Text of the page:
Misusing Scripture: Mark 12:31

Yesterday, the Equality Act passed the House of Representatives. It now goes to the Senate, where it likely will fail (current Senate rules require a 3/5th majority to invoke cloture and end debate). Though it likely won't be the law of the land in the immediate future, its ultimate passage is all-but-certain. 

Earlier this week, I read the text of the bill in question. Repeatedly it asserts that massive discrimination and hatred exists toward LGBT individuals in the United States. Now, I don’t doubt that sinners in our society have sinfully mistreated other sinners because of their so-called sexual orientation. At first glance, it seems that the Equality Act has a laudable aims—ensuring the equal protection under the law of all Americans. How could Christians disagree? After all, aren’t we called to love our neighbors as ourselves? 

This brings us to the topic at hand: what does it mean to "love your neighbor as yourself"? This verse, along with other oft-repeated commands to love others, are often used to insist that Christians drop their objections to gay marriage, transgenderism and the like. Love is, after all, broadly construed to mean unconditional acceptance of other people's choices; any disagreement with their lifestyle is seen to be hateful rejection; any refusal to affirm it is hatred. 

So what does Mark 12:31 mean, particularly in the context of today's ongoing debates about gender identity and human sexuality? 

In the context of Mark 12:31 (and its parallels in the other synoptics), Jesus is answering a question regarding which commandment of the OT law is the greatest. His answer is profound: love God and love your neighbor. These two commandments, argues Jesus, fulfill the entirety of God's Law. Loving God encapsulates the first table of the Decalogue, while loving one's neighbor summarizes the aims of the second table. In other words, you can't love God with all your being while simultaneously worshipping an idol; you can't love your neighbor while murdering him or committing adultery with him/her. Pretty straightforward, right?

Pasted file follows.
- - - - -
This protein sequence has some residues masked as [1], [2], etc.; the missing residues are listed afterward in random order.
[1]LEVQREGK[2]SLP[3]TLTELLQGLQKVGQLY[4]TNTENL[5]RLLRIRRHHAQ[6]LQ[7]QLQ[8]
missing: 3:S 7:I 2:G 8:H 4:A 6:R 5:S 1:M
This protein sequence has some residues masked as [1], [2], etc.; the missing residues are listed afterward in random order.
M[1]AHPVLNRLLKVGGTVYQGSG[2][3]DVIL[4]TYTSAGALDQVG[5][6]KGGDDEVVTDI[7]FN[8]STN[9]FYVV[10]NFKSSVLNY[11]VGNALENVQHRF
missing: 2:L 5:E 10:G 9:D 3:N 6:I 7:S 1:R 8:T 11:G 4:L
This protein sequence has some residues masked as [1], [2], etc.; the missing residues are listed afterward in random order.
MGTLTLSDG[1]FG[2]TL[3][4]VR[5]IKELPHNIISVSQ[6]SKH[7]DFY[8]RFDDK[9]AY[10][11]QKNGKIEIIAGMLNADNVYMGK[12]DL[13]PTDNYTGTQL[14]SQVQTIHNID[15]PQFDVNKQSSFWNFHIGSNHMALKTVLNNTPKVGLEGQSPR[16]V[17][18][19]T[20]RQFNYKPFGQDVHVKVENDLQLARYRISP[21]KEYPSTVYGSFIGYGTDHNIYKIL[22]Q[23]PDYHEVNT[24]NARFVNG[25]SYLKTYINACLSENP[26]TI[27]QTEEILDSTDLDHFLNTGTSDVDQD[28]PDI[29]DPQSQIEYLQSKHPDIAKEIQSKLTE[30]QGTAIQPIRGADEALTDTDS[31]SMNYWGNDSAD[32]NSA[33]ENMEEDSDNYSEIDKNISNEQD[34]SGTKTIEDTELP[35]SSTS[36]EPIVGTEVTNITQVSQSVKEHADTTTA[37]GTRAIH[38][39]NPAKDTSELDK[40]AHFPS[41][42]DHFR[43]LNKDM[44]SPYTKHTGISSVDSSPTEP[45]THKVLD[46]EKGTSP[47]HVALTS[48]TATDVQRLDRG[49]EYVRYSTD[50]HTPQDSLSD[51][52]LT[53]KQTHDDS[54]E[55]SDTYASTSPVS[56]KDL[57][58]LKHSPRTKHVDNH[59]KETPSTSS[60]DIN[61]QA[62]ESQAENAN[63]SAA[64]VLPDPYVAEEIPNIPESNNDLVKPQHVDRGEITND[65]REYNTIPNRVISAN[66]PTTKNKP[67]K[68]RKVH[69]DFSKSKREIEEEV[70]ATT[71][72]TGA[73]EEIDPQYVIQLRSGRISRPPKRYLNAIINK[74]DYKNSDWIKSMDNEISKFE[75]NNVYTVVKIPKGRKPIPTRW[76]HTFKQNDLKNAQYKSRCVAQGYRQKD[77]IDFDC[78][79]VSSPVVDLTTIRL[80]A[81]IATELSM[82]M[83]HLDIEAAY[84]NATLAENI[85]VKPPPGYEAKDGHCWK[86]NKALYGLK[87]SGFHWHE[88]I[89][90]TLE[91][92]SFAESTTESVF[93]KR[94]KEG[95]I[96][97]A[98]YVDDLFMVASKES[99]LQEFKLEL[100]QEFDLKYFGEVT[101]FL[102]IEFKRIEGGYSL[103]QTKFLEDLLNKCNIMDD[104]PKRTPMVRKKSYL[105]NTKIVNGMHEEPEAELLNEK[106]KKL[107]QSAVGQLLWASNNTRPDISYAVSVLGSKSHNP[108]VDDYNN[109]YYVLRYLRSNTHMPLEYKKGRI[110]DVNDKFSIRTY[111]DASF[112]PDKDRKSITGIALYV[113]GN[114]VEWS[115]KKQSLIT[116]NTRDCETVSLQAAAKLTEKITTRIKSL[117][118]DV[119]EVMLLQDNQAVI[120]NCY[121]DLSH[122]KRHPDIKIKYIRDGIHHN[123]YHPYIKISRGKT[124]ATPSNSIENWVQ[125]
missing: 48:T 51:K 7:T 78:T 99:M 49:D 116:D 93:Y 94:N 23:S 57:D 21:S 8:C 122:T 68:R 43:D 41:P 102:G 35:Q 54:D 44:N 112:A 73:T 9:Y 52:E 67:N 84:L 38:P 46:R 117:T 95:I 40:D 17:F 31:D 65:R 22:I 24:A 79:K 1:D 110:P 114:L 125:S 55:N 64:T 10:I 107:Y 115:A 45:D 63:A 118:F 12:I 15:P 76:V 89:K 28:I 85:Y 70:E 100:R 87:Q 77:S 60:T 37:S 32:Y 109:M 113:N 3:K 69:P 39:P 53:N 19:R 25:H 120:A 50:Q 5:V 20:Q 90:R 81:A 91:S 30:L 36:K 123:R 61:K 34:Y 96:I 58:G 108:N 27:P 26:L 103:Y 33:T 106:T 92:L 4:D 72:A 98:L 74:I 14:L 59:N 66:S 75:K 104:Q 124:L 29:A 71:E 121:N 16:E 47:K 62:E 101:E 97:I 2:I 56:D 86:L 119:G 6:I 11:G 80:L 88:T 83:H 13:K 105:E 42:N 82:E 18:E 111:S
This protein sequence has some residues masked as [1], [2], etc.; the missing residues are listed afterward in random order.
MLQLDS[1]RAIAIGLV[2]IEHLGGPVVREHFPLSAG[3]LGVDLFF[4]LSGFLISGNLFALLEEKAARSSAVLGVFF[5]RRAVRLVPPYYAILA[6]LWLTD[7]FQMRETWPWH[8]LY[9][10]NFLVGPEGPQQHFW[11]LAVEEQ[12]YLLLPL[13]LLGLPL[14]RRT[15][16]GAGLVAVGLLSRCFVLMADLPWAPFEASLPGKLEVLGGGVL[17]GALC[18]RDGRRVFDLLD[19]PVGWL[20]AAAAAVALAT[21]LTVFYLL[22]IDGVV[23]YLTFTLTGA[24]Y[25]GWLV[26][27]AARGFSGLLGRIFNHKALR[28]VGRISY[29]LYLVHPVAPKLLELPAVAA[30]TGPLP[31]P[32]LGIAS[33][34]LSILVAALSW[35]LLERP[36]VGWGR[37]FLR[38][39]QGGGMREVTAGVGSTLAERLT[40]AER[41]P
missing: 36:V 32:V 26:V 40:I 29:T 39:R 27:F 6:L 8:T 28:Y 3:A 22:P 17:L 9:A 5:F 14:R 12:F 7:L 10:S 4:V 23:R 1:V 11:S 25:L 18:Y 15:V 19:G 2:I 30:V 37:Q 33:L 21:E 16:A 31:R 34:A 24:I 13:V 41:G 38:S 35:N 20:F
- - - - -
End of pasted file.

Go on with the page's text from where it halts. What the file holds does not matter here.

This fact alone makes it impossible for Jesus' command to mean that Christians ought to turn a blind eye to the very sins God's holy law forbids. The very passages this command (Deuteronomy 6; Lev. 19:18) comes from is inseparably interwoven with texts that affirm God's design for marriage and convey His holy prohibition against sexual perversion. If you don't believe me, just re-read Leviticus 18-20. 

So how do we love our neighbors? Quite simply, loving our neighbors  requires, not that we affirm them in their rebellion against God, but that seek to rescue them from it. That is, after all, what Christ’s love did for us (see John 3:16). Genuine love does not cheer someone on as they pursue the self-destructive path of rebellion against God’s created order (Gen. 1:27). Genuine love does not sit idly by while children are coerced into taking puberty blockers and undergoing genital mutilation. Genuine love does not surrender, in the name of tolerance, the life-giving tenets of the gospel such as the sinfulness of sin and the power of divine grace to transform sinners (I Cor. 6:9-11). Likewise, genuine love does not perpetuate acts of verbal homicide (see the Sermon on the Mount) against your neighbor or condone violence toward them. Genuine love, while respecting other people, kindly proclaims the truth to them, in order to win them to Christ. 

Christians, we cannot fulfill the Bible's command that we love our neighbors while simultaneously mocking and demeaning them. This reaction will never win them to Christ. 

Christians, we cannot fulfill the Bible’s command that we love our neighbor while simultaneously celebrating their rebellion against God—even if society deems that rebellion courageous. 

Christians, we cannot fulfill the Bible’s command that we love our neighbor while supporting the delusion that man, rather than God, is sovereign. 

As people of the cross, we must simultaneously affirm the inherent worth and dignity of our fellow image bearers, while decrying the ugly marring of that image through sin. We must proclaim the promise of that image's full restoration through the person and work of Jesus Christ. 

Let us love our neighbors enough to treat them kindly. Let us love our neighbors enough to speak the truth to them. Let us love our neighbors enough to offer them the genuine hope of the gospel of Jesus Christ.  


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